2. While the starter is resting, mix together the remaining ingredients except for the oil and cornmeal. Pour the flour mixture over the starter. Do not stir. Cover with plastic wrap or a clean towel and set aside for at least two hours and up to five hours. The starter will bubble up through the flour mixture.
  3. Add the oil to the flour mixture and use a wooden spoon to stir the flour mixture into the starter. As the mixture comes together, remove the dough to a lightly floured work surface and knead for about 10 minutes, or until smooth and elastic. The dough might be a little sticky. Knead in just enough extra flour to keep the dough from sticking to your hands.
  4. Set the dough aside to rest for about 10 minutes, then knead for another 5 to 10 minutes.
  5. Set the dough in a large, lightly oiled bowl and lightly oil the top of the dough. Cover with plastic wrap or a clean towel and set in a draft-free area of the kitchen to rise until doubled in size, about 1 1/2 to 2 hours. Remove the dough to a lightly floured work surface. Punch down the dough and lightly knead it 3 or 4 times. Form into a ball, return to the bowl, cover and let rise for another 45 minutes or so.(I like to let it rise overnight.)
  6. Preheat oven to 450°F and set the shelf at the lowest level. Put a small metal pan in the oven (you will use this later). Lightly press down on the dough and form it into a ball. Sprinkle the cornmeal onto a baking sheet and set the dough onto the baking sheet. Lightly oil the top of the dough and cover it with plastic wrap. Set aside to rise for another hour.
  7. Use a sharp knife or razor blade to slash the top of the dough in 3 parallel lines about 1/4-inch thick. Then slash with another set of 3 lines perpendicular to the first set. Use a spray bottle to mist the dough with water.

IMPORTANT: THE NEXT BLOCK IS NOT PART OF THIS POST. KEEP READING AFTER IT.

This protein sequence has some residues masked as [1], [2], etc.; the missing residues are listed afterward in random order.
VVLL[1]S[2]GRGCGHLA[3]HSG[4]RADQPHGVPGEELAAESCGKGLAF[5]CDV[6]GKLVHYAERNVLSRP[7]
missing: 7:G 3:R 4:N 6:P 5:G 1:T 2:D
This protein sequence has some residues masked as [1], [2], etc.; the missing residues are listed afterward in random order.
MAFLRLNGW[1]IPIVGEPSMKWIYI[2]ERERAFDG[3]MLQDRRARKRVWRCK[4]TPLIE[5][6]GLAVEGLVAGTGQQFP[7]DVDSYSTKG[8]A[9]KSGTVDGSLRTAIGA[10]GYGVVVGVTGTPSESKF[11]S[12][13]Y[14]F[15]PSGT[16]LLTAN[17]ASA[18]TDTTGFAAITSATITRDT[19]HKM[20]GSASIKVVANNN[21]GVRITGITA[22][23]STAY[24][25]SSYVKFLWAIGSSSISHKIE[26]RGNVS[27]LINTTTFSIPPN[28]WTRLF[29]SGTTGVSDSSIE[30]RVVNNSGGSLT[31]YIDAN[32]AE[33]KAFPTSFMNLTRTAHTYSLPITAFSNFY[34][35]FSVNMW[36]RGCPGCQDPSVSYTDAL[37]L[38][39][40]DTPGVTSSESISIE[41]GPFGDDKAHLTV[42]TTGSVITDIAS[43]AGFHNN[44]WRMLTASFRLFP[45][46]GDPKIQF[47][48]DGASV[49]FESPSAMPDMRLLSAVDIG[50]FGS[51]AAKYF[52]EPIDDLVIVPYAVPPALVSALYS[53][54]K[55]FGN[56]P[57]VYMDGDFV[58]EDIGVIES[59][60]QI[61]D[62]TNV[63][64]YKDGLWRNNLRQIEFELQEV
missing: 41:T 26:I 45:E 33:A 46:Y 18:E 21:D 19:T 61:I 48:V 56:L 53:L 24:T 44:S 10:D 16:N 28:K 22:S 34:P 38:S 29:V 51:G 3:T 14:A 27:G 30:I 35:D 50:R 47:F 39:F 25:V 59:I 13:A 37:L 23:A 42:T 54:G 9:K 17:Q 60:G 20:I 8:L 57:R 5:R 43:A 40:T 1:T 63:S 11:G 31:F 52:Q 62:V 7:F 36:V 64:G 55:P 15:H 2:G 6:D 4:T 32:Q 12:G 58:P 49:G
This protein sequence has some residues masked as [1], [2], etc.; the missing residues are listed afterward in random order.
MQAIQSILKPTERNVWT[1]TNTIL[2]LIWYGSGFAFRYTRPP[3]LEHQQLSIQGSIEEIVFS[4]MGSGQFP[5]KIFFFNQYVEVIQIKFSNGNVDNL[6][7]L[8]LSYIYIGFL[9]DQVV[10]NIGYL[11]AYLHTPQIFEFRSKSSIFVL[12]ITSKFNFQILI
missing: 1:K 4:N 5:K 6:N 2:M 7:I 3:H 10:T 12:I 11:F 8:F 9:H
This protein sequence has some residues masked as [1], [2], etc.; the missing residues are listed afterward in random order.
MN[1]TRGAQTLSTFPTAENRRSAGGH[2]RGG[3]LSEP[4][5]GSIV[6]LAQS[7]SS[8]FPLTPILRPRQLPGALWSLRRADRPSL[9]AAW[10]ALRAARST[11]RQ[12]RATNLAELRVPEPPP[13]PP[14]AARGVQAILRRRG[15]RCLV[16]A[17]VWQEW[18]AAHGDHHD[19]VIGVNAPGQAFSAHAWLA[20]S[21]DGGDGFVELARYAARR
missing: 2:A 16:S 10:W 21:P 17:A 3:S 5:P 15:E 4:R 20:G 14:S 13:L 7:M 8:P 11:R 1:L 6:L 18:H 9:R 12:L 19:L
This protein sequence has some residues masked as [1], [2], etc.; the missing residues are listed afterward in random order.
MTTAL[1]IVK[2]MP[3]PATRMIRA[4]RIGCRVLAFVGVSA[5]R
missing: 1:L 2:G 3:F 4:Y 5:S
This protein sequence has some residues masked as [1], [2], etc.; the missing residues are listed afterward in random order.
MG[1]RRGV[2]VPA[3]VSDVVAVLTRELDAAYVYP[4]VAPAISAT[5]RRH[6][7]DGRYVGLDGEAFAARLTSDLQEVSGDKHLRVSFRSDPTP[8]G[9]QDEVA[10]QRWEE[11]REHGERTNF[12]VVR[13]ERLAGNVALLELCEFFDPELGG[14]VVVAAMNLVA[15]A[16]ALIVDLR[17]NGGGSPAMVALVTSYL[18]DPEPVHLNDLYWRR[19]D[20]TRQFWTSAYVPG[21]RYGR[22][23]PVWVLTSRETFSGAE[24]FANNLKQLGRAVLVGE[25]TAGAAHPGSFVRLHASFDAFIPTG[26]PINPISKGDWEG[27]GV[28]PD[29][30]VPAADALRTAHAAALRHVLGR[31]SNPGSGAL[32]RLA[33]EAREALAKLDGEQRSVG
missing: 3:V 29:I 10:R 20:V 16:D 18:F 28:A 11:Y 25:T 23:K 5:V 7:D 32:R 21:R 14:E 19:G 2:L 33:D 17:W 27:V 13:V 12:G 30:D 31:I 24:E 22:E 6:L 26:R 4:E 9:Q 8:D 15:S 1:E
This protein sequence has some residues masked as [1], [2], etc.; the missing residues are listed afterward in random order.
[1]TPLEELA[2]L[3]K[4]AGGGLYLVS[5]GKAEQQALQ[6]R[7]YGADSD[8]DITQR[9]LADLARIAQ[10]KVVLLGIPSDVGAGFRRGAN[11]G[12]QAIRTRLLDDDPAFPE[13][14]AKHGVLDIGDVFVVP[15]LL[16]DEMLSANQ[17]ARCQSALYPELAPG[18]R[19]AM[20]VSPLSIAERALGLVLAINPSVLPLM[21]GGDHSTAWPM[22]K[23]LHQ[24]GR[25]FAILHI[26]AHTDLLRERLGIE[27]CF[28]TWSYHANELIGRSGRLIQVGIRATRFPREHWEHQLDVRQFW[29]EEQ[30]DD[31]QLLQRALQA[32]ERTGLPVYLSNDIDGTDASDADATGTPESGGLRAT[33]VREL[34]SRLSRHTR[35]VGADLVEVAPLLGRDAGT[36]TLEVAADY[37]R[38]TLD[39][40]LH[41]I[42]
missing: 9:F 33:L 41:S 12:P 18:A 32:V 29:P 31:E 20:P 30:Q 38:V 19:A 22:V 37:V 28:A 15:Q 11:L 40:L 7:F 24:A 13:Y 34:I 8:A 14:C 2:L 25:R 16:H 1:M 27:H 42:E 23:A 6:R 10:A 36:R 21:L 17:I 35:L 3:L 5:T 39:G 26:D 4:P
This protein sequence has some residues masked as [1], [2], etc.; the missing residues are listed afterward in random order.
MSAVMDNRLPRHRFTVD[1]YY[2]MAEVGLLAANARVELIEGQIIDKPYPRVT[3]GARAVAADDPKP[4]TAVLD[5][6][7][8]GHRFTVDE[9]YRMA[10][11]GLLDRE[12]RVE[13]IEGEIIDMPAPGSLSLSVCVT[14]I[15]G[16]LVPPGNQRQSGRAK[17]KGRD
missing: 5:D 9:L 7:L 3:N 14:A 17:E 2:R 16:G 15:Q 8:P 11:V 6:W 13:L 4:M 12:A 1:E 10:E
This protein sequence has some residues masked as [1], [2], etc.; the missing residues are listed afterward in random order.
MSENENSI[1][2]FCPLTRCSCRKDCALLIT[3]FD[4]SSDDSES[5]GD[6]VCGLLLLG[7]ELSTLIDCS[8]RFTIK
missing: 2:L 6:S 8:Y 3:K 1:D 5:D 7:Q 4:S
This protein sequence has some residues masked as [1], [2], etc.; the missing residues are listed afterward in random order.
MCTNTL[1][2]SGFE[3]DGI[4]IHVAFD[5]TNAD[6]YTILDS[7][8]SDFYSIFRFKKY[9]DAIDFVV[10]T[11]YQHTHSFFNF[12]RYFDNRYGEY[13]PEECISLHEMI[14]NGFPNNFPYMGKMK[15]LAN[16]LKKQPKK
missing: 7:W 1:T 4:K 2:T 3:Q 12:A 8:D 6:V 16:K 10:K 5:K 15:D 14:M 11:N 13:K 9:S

8. Set the baking sheet in the oven and pour about 1 cup of water into the small pan to create steam. Shut the door immediately and bake for 15 minutes. Reduce heat to 400°F and bake for another 35 to 45 minutes. (An insta-read thermometer inserted into the middle of the loaf should register 190°F.) When you bake it in a bastible, just add a tiny bit of water to the bottom of the pot. The cast iron creates it’s own steam and keeps it in.
  9. Set the loaf on a cooling rack and let cool completely.


  • For even better flavor, let the starter ferment for an hour a room temperature. Then set it in the refrigerator to ferment slowly for another 8 to 24 hours. Return it to room temperature before proceeding with the recipe. (I’ll make the starter a day ahead and bring it with me.
  • Vary the proportion of rye flour and bread flour to your liking. Or eliminate the rye flour altogether and use all bread flour. You can also make a whole wheat loaf by replacing about 1/2 of the bread flour with whole wheat flour. You will need to add a little more water if you do. I acrually like more rye flour rather than less
  • Mix 3 tablespoons sesame seeds, sunflower seeds, linseeds, flaxseeds, cracked wheat, rye or spelt into the flour mixture for added texture. THIS IS A MUST!!!!
  • For a darker crust, brush the dough with some buttermilk, yogurt or dark coffee just before baking.
  • I use a bastible and bake it in that. It allows for a wonderful crust yet delicious interior texture.